Addressing editors in Washington, Mitt Romney becomes media critic

WASHINGTON – Mitt Romney is often guarded around members of the media. As governor, he famously installed velvet ropes at the State House that prevented much interaction with reporters. During this campaign, he’s gone weeks at times without holding a press conference, and he’s one of the only candidates not to appear on NBC’s “Meet the Press.’’

But on Wednesday morning, before a ballroom of media executives, Romney played the role of media critic. He lamented some of the cuts in the news industry, and some shifts that have come with a 24-hour news cycle.

“In just the few years since my last campaign, the changes in your industry are striking,’’ he told a gathering of the American Society of Newspaper Editors. Before, his speeches would be dissected online hours after they were completed. Now, there is instantaneous reaction on Twitter, he said (as reporters in the back of the room rushed to tweet his remarks).

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“In 2008, the coverage was about what I said in my speech,’’ Romney said. “These days, it’s about what brand of jeans I am wearing and what I ate for lunch.’’ (For the record, today he was in a suit and tie, and it’s unclear what he had for lunch.)

“In some of the new media,’’ Romney added, “I find myself missing the presence of editors to exercise quality control. I miss the days of two or more sources for a story – when at least one source was actually named.’’

While he has a staff that can be combative with reporters, Romney himself has rarely criticized the media the way other presidential candidates have. Newt Gingrich made it a point to rail against the questions from moderators at debates. Rick Santorum last week got red-faced during an interaction with the New York Times’ Jeff Zeleny.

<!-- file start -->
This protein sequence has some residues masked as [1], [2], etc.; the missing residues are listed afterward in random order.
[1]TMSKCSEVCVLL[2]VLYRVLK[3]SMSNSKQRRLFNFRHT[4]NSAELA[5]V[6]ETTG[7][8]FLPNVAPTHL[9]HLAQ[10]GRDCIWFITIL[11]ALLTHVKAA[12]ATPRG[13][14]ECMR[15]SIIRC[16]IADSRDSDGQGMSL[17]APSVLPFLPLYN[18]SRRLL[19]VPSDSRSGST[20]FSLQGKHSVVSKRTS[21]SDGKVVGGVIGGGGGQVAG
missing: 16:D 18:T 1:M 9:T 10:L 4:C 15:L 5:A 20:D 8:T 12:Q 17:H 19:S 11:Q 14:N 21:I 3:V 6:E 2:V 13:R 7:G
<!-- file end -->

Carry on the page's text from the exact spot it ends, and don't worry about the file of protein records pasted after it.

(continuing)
Romney, often criticized in the news media for being unable to connect with voters, on Wednesday morning instead tried to connect with news executives over his interactions with their staff.

“Over the last 10 months, I’ve come to know a good deal about some of the journalists who write for your newspapers,’’ he said.

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“We’ve aired our dirty laundry together – sometimes literally as well as figuratively,’’ he added, a reference to bumping into the Washington Post’s Philip Rucker in a Marriott guest laundry room in Columbia, S.C. “We’ve bathed hour upon hour in the fine diesel aroma of a campaign bus. And we’ve shared more birthdays and holidays with each other than with our families.’’

He mentioned, specifically, providing a birthday cake to Maeve Reston of the Los Angeles Times.

“For Maeve’s birthday, I got her a cake and sang her a birthday song,’’ Romney said. “For my birthday, she was kind enough to remind me that I’m now old enough to qualify for Medicare.’’

Romney then suggested to the room that both he and the news media have a shared goal: dissecting the record of President Obama.

“He is intent on hiding,’’ Romney said. “You and I will have to do the seeking.’’

Romney later declined to take a position on whether there should be a federal shield law, which would protect reporters from having to reveal confidential sources.

“Do I see a role for confidential sources? Yes,’’ Romney said. “Can I ever imagine a time when a source would need to be revealed? Yeah, I can imagine that too. I know that sounds like a conflict and that’s why I have to give this a lot more thought.’’

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